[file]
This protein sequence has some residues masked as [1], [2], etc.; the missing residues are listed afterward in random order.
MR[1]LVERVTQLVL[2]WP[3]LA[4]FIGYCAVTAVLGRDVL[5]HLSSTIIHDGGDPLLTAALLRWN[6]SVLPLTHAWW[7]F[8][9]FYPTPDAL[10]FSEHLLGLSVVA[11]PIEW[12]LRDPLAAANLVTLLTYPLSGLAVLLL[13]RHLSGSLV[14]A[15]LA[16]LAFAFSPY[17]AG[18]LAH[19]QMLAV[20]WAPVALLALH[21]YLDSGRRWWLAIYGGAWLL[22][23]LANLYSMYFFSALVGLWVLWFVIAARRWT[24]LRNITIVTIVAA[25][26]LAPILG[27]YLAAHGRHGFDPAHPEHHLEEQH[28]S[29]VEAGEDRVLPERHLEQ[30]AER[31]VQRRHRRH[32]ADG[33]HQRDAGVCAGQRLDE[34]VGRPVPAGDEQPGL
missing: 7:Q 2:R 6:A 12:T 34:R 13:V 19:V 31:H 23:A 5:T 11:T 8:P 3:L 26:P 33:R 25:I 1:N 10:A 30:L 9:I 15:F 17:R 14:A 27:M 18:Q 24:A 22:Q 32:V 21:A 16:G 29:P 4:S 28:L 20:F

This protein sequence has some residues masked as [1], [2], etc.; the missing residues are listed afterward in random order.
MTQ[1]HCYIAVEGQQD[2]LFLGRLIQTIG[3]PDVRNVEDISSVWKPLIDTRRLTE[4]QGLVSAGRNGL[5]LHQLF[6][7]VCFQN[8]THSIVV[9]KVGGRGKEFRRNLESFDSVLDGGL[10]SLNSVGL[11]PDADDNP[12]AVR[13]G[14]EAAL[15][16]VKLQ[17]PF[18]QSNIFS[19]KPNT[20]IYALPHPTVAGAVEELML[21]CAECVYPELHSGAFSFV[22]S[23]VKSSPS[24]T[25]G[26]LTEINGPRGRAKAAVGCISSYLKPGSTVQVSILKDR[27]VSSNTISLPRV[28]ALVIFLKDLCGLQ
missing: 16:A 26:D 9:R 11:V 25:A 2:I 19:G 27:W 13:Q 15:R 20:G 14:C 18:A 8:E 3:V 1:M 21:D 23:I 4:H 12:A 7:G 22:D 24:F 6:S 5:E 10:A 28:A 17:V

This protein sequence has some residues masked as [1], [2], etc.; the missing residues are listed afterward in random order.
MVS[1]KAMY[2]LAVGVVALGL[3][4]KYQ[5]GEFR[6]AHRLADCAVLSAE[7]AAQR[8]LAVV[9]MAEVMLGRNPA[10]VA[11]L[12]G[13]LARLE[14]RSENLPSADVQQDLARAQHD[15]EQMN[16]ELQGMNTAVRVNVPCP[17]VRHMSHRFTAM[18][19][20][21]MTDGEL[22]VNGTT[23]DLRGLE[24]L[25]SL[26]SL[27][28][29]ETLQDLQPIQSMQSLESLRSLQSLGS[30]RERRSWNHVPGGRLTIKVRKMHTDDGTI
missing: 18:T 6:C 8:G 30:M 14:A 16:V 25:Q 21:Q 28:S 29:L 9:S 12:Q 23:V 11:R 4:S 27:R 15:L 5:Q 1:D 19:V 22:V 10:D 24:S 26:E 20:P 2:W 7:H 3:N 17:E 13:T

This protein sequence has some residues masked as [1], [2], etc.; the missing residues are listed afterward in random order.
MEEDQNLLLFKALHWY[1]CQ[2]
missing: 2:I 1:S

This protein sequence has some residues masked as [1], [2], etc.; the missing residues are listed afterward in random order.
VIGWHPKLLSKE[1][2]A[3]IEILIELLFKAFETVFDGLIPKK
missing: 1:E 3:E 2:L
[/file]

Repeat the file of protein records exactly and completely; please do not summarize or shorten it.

This protein sequence has some residues masked as [1], [2], etc.; the missing residues are listed afterward in random order.
MR[1]LVERVTQLVL[2]WP[3]LA[4]FIGYCAVTAVLGRDVL[5]HLSSTIIHDGGDPLLTAALLRWN[6]SVLPLTHAWW[7]F[8][9]FYPTPDAL[10]FSEHLLGLSVVA[11]PIEW[12]LRDPLAAANLVTLLTYPLSGLAVLLL[13]RHLSGSLV[14]A[15]LA[16]LAFAFSPY[17]AG[18]LAH[19]QMLAV[20]WAPVALLALH[21]YLDSGRRWWLAIYGGAWLL[22][23]LANLYSMYFFSALVGLWVLWFVIAARRWT[24]LRNITIVTIVAA[25][26]LAPILG[27]YLAAHGRHGFDPAHPEHHLEEQH[28]S[29]VEAGEDRVLPERHLEQ[30]AER[31]VQRRHRRH[32]ADG[33]HQRDAGVCAGQRLDE[34]VGRPVPAGDEQPGL
missing: 7:Q 2:R 6:A 12:T 34:R 13:V 19:V 31:H 23:A 5:T 11:T 8:P 3:L 26:P 33:R 25:I 1:N 10:A 30:L 9:I 15:F 17:R 14:A 27:M 18:Q 24:A 22:Q 32:V 21:A 16:G 29:P 4:S 28:L 20:F

This protein sequence has some residues masked as [1], [2], etc.; the missing residues are listed afterward in random order.
MTQ[1]HCYIAVEGQQD[2]LFLGRLIQTIG[3]PDVRNVEDISSVWKPLIDTRRLTE[4]QGLVSAGRNGL[5]LHQLF[6][7]VCFQN[8]THSIVV[9]KVGGRGKEFRRNLESFDSVLDGGL[10]SLNSVGL[11]PDADDNP[12]AVR[13]G[14]EAAL[15][16]VKLQ[17]PF[18]QSNIFS[19]KPNT[20]IYALPHPTVAGAVEELML[21]CAECVYPELHSGAFSFV[22]S[23]VKSSPS[24]T[25]G[26]LTEINGPRGRAKAAVGCISSYLKPGSTVQVSILKDR[27]VSSNTISLPRV[28]ALVIFLKDLCGLQ
missing: 16:A 26:D 9:R 11:V 25:A 2:I 19:G 27:W 13:Q 15:R 20:G 14:C 18:A 8:E 3:V 1:M 21:D 23:I 4:H 12:A 7:G 22:D 24:F 6:S 5:E 10:A 28:A 17:V

This protein sequence has some residues masked as [1], [2], etc.; the missing residues are listed afterward in random order.
MVS[1]KAMY[2]LAVGVVALGL[3][4]KYQ[5]GEFR[6]AHRLADCAVLSAE[7]AAQR[8]LAVV[9]MAEVMLGRNPA[10]VA[11]L[12]G[13]LARLE[14]RSENLPSADVQQDLARAQHD[15]EQMN[16]ELQGMNTAVRVNVPCP[17]VRHMSHRFTAM[18][19][20][21]MTDGEL[22]VNGTT[23]DLRGLE[24]L[25]SL[26]SL[27][28][29]ETLQDLQPIQSMQSLESLRSLQSLGS[30]RERRSWNHVPGGRLTIKVRKMHTDDGTI
missing: 18:T 6:C 8:G 30:M 14:A 16:V 25:Q 21:Q 28:S 29:L 9:S 12:Q 23:V 11:R 4:S 27:R 15:L 5:Q 1:D 19:V 22:V 10:D 24:S 26:E 20:P 2:W 7:H 3:N 17:E 13:T

This protein sequence has some residues masked as [1], [2], etc.; the missing residues are listed afterward in random order.
MEEDQNLLLFKALHWY[1]CQ[2]
missing: 2:I 1:S

This protein sequence has some residues masked as [1], [2], etc.; the missing residues are listed afterward in random order.
VIGWHPKLLSKE[1][2]A[3]IEILIELLFKAFETVFDGLIPKK
missing: 1:E 3:E 2:L